Elsewhere, dollar/loonie skyrocketed on Friday. Besides the strong US jobs figures, the surge was fueled by some comments from Canadian Prime Minister Justin Trudeau, who said that his country is willing to walk away from NAFTA. His remarks follow media reports in recent weeks that Canadian officials anticipate the US to pull out of NAFTA soon, and underscore that these negotiations have yet to bear fruit. A potential breakdown in these talks would probably weigh notably on the loonie, as well as the Mexican peso.
Day ahead: US, UK & Eurozone PMIs in focus; Powell takes over as new Fed chair
Out of the Eurozone, final PMI readings for the month of January will be released at 0900 GMT, while figures on the Sentix index and retail sales will follow at 0930 GMT and 1000 GMT respectively.
According to forecasts, the Eurozone composite Markit PMI is expected to stand at record highs in January as was initially estimated, rising by 0.5 points to 58.6. However, the euro might show little reaction to these data – unless the index surprises to the upside or downside – as flash estimates tend to be more important for the currency.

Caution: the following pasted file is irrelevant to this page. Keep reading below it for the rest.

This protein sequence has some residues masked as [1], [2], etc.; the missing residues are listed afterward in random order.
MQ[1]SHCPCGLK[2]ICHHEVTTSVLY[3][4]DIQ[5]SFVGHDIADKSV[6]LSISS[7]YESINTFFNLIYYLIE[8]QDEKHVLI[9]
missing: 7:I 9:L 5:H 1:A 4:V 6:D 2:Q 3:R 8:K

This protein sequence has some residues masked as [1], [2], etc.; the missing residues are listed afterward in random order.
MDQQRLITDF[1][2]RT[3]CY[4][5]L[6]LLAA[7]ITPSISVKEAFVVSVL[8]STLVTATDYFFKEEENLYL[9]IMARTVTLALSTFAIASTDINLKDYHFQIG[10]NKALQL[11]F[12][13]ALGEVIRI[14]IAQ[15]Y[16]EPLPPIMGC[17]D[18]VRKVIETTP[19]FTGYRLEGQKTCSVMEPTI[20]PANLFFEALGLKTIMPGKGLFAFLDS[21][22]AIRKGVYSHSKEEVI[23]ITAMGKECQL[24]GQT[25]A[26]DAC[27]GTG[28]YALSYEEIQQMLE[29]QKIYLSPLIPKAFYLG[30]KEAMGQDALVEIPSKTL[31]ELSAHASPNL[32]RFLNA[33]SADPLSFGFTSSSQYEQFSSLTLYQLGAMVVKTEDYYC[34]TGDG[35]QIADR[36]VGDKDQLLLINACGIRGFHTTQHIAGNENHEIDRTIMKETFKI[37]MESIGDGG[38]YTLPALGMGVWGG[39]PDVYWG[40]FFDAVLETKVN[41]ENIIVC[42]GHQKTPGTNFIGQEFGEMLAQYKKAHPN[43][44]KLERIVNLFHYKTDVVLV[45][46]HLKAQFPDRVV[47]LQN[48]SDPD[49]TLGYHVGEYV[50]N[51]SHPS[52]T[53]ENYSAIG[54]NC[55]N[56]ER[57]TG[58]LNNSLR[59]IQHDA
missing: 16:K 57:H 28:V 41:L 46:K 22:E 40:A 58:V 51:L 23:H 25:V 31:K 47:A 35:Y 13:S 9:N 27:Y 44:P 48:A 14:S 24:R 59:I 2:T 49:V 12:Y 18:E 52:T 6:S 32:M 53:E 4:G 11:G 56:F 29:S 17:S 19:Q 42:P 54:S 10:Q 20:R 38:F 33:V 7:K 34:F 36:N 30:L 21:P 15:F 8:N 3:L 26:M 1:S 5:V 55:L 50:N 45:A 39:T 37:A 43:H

On the other hand, the block’s retail sales are said to slow down in December, with analysts anticipating the measure to decline by 1.0% on a monthly basis, driving the yearly gauge lower to 1.9% growth from 2.8% seen in November.
The Sentix index which tracks the six-month economic outlook is projected to inch up by 0.1 points to +33 in February, underlying investor’s strong confidence in the region. The index is fluctuating among the highest scores seen since August 2007.
In the UK, January’s CIPS/Markit PMI for the service industry is expected to come at 54.3 in January, slightly above the previous mark of 54.2. Considering that the services sector accounts for the vast majority of UK GDP, market participants will likely keep a close eye on this print as they try to gauge the economy’s momentum ahead of the Bank of England meeting on Thursday.
Meanwhile in the US, market watchers will be waiting for the ISM non-manufacturing PMI due at 1500 GMT. Following encouraging manufacturing PMI records last week which remained close to the strongest prints seen since 2004 despite a pullback in January, the non-manufacturing PMI is projected to improve to 56.5 in the aforementioned month, compared to 56.0 in December.
Regarding today’s public appearances, Jerome Powell, Janet Yellen’s successor, will be sworn into the position of the next Fed chair at 1400 GMT. Projections are for Powel to follow Yellen’s footsteps by tightening monetary policy even further this year. Later on, the ECB chief, Mario Draghi, will comment on the draft resolution of the European Parliament concerning the 2016 annual ECB report in the European Parliament Plenary in Strasbourg, France at 1600 GMT.
In stock markets, earnings releases will remain in the spotlight.